Naperville anxious about next steps in 5th Avenue redevelopment
The prospect of development along 5th Avenue near the Metra station in Naperville has people anxious.
For some, it's a feeling of excitement. For others, it's a feeling of dread.
Those excited about the project say they're eager for the developer the city engaged in October to begin creating designs. Designs, they say, will take discussions about land use, stormwater, traffic, parking, commuters and pedestrians from conceptual to practical and get the project ready to move forward.
"It's time to put out a picture and a plan that people can react to," said resident Jim Hill, a member of the steering committee that's working to set a vision.
But some neighbors say it's not too late to start over or seek outside input -- other than direction from Minneapolis-based Ryan Companies.
Selecting Ryan before allowing residents to share what they want -- or don't want -- on 13 city-owned acres wasn't the right course, neighbor Sandee Whited says. But because the city has no contractual agreement with Ryan, Whited said officials still can regain a blank slate and make residents feel like they're being heard.
"Ideally, a multimillion-dollar development with city-owned property ... would start with someone asking the owners of the property what they want done," Whited said.
Christine Jeffries, president of the Naperville Development Partnership, said that's happening now as Ryan leads group discussions about what should be built and how construction could improve flooding, parking or traffic.
Although the process began last year with a selection committee choosing Ryan as the most suited out of eight companies that replied to a request for qualifications, Jeffries said the firm is gathering plenty of neighbor input now.
"This project is so different. It requires huge community engagement. We are getting that from Ryan Companies," she said.
Whited's request to start over isn't the first time a resident has asked the city to put the brakes on its decision to work with Ryan to develop a plan for the underused land along 5th Avenue near Washington Street.
Last fall, several residents asked the city to hire a third party to conduct the visioning process, saying they feared they won't have any real voice if a firm with a financial interest is in charge.
The council responded by putting conditions on its approval of Ryan's request to complete a four-phase community engagement process toward potential development at the sites, which include four parking lots, a former public works building, a water tower, an office building and the property of the DuPage Children's Museum.
The main condition requires Ryan to gain approval to continue every two months. The next time it must check in is June 19.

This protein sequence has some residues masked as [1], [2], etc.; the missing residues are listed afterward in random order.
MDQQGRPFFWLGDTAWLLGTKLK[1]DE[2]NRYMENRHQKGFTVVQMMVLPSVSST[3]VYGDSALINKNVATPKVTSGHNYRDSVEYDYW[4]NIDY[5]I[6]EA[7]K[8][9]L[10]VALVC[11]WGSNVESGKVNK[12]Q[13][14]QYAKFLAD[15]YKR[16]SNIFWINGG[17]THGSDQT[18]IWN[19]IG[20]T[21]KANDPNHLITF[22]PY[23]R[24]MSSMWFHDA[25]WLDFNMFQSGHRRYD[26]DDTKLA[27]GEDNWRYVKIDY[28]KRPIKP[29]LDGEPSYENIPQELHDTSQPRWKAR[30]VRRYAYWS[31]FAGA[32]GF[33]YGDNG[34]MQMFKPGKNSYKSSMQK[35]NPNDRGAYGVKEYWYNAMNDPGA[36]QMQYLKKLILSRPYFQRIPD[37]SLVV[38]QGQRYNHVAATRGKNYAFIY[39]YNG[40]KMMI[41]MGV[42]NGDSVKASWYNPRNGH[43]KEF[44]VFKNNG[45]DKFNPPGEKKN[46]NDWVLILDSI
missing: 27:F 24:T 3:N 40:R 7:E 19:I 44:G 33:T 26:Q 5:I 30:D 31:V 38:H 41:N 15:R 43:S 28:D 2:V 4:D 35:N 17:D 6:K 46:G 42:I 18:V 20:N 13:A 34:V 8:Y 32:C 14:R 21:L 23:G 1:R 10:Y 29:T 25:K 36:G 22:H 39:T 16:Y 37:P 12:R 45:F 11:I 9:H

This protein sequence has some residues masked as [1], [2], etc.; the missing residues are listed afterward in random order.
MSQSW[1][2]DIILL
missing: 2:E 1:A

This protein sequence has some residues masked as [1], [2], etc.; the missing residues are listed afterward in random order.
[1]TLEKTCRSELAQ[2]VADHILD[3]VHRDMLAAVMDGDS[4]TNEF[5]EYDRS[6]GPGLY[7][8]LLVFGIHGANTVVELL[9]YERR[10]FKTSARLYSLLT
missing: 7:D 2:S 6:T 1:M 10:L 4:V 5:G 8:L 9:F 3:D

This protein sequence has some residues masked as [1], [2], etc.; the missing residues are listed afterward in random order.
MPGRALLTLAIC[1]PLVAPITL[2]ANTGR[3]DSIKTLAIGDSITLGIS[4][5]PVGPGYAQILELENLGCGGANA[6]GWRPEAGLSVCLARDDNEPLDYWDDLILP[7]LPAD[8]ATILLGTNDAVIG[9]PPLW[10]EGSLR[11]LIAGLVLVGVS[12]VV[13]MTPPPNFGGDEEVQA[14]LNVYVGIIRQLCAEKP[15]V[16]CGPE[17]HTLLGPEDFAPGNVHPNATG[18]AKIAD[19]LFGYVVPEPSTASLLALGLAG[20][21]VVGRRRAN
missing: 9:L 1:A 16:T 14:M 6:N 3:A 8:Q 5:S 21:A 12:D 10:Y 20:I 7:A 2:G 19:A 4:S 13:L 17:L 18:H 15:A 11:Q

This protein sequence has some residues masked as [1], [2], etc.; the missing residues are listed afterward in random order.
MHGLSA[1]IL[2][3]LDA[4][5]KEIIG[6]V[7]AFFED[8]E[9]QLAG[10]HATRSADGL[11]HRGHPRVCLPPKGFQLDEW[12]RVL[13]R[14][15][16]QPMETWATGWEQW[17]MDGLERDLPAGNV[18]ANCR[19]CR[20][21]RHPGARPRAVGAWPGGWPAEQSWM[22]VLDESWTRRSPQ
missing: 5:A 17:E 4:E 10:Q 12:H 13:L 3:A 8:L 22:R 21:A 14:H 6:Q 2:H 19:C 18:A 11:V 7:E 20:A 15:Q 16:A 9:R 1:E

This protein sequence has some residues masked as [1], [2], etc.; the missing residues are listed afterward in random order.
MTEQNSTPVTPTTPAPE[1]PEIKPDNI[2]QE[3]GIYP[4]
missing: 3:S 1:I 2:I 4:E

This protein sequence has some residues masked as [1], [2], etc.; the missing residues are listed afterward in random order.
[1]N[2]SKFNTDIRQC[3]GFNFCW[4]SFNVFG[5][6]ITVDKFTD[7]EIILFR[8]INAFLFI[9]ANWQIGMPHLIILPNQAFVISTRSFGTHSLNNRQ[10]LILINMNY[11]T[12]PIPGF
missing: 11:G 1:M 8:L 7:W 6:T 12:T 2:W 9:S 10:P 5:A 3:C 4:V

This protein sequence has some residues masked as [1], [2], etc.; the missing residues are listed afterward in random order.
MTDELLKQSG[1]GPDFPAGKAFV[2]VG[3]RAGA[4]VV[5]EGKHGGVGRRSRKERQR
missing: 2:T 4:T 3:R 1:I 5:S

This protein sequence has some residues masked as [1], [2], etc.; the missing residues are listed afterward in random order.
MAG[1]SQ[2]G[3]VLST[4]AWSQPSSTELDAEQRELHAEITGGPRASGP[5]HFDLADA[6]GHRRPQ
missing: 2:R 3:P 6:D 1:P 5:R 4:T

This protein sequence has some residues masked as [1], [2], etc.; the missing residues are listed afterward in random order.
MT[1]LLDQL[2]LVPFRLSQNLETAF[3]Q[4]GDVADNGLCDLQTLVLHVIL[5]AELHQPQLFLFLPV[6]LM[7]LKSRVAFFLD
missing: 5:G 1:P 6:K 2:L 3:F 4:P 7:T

"Ryan might ask to get direction from the council on where they have authority to go next," Mayor Steve Chirico said. "My guess is that means drawings."
Whited said she is not interested in drawings from Ryan, which has an office in Naperville and is leading the project through Jim McDonald, vice president of real estate development and a St. Charles resident. She said the firm is discussing up to 400 apartments in a first phase and eventually 300 more, and she doesn't like the sound of it.
"They're talking about a development here that will certainly not respect the character of this neighborhood and will overwhelm the streets surrounding the train station," she said.
McDonald said that's not true. No one is proposing 700 apartments, he said, although a market study conducted last year determined the area could support up to 400 apartments, up to 50 townhouses and up to 50 condos.
Other residents who have concerns about the project say they mainly want to make sure it's competitive.
Ryan was chosen without having to put a price to anything it could build, so steering committee member Thom Higgins said the city should see the firm as "an advisory group to create the vision, then go out and bid for it."
Marcie Schatz, deputy city manager, said the council could seek bids for public improvements, such as roads and parking lots or garages.
Chirico and council member Kevin Coyne said that's how they envision proceeding.
Council member Becky Anderson said her concern is the large number of unanswered questions -- what will be the limits on height, density? Who will pay for parking and improved streets? What type of buildings will go where?
Fears for 5th Avenue boil down to the unknown, council member Paul Hinterlong said.
"I don't have concerns," he said. "I think it's mostly just people are antsy to see what's coming."